The Supreme Court has agreed to list Siddique Kappan’s plea challenging the Allahabad High Court’s order refusing his bail application in Hathras conspiracy case. The matter was urgently mentioned by Advocate Hairs Biran before Chief Justice NV Ramana.
According to the Indian Express, the plea stated, “As a result of the rejection of the application, the Petitioner, a journalist of 12 years’ experience, who has also served as the secretary of the Delhi chapter of the Kerala Union of Working Journalists continues to be incarcerated. Presently, the Petitioner has spent almost two years behind bars, on the basis of trumped-up charges, only because he sought to discharge his professional duty of reporting on the infamous case of the Hathras rape/murder.”
The application further stated, “The HC judgement grossly overlooks the well-established principles regarding the grant of bail, and without affording any cogent reasons, has mechanically dismissed his bail application. The High Court, whilst passing the impugned order has egregiously failed to discharge its bounden duty of examining the entire material on record to decide whether or not a prima facie case has been made out.”
In the High Court order denying bail to Kappan, Justice Krishna Pahal of the Lucknow bench of the Allahabad High Court observed that based on the investigation on record, the journalist “had no work at Hathras.” According to the court, “The State machinery was at tenterhooks owing to the tension prevailing due to various types of information being viral across all forums of media including the internet. The said sojourn of the applicant with co-accused persons who do not belong to media fraternity is a crucial circumstance going against him.”
Siddique Kappan, is a Delhi-based journalist working with a Malayalam news portal Azhimukham. He is also secretary of Kerala Union of Working Journalists (KUWJ) Delhi unit, and a senior reporter and also a member of Press Club of India. He had gone to cover the Hathras horror of the alleged gangrape and murder of the 19-year-old Dalit woman, that had made headlines all around the world. Siddique Kappan never reached the spot from where he had intended to write his news reports.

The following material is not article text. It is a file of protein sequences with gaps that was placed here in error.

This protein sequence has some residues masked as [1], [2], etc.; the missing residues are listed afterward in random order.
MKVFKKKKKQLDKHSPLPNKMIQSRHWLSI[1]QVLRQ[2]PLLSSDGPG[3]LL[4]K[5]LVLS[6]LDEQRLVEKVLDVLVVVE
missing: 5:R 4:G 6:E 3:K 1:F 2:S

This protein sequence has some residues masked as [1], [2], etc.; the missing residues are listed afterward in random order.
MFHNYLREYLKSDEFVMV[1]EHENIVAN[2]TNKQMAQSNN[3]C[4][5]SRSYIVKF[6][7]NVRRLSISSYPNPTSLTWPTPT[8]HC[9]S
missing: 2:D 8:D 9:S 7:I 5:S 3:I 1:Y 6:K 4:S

Soon after his arrest in October 2020, the KUWJ issued a statement expressing that they could not get in touch with Siddique and that neither the Hathras Police Station nor the State Police Department could provide any information on taking him into custody.
Since the day of arrest, Kappan has been treated inhumanly, has been allegedly tortured in custody, and was denied even his fundamental rights to get access to his lawyer. The Hindu reported that the Delhi-based journalist was among four people arrested by the Uttar Pradesh police when they were on their way to Hathras. They were arrested after the State police claimed that a “conspiracy to defame the State government and trigger caste riots over the Hathras incident” was afoot. The four were taken into custody at a toll plaza in Mathura when they were travelling in a car from Delhi to Hathras. The car was stopped after “police found their activities suspicious,” following which they were taken into custody, according to the Mathura police, said the news report.
The First Information Report (FIR) against Kappan, registered on October 7, 2020 in Mathura, charges him under Section 120B (punishment for criminal conspiracy), 124A (sedition), 153A (promoting enmity between different groups on grounds of religion, etc) and 295A (deliberate and malicious acts, intended to outrage religious feelings of any class by insulting its religion or religious beliefs) of the Indian Penal Code (IPC), and under sections 17 (punishment for raising funds for terrorism act), 18 (punishment for conspiracy etc.) of the Unlawful Activities (Prevention) Act, 1967, (UAPA) and also under sections 65 (Tampering with computer source documents), 72 (Penalty for Breach of confidentiality and privacy) of the Information Technology Act, 2000 (IT Act).
In April 2021, the police filed a chargesheet against Kappan listing more than 50 witnesses to support the police charges. In this 5,000-page chargesheet, the UP police alleged that Kappan and others received funds totalling almost Rs. 80 lakhs from financial institutions in Doha and Muscat to create unrest in the state. The police claimed that they were all Popular Front of India (PFI) activists and their student wing (Campus Front of India) leaders were going to Hathras under the garb of journalism with a very “determined design to create a caste divide and disturb law and order situation.”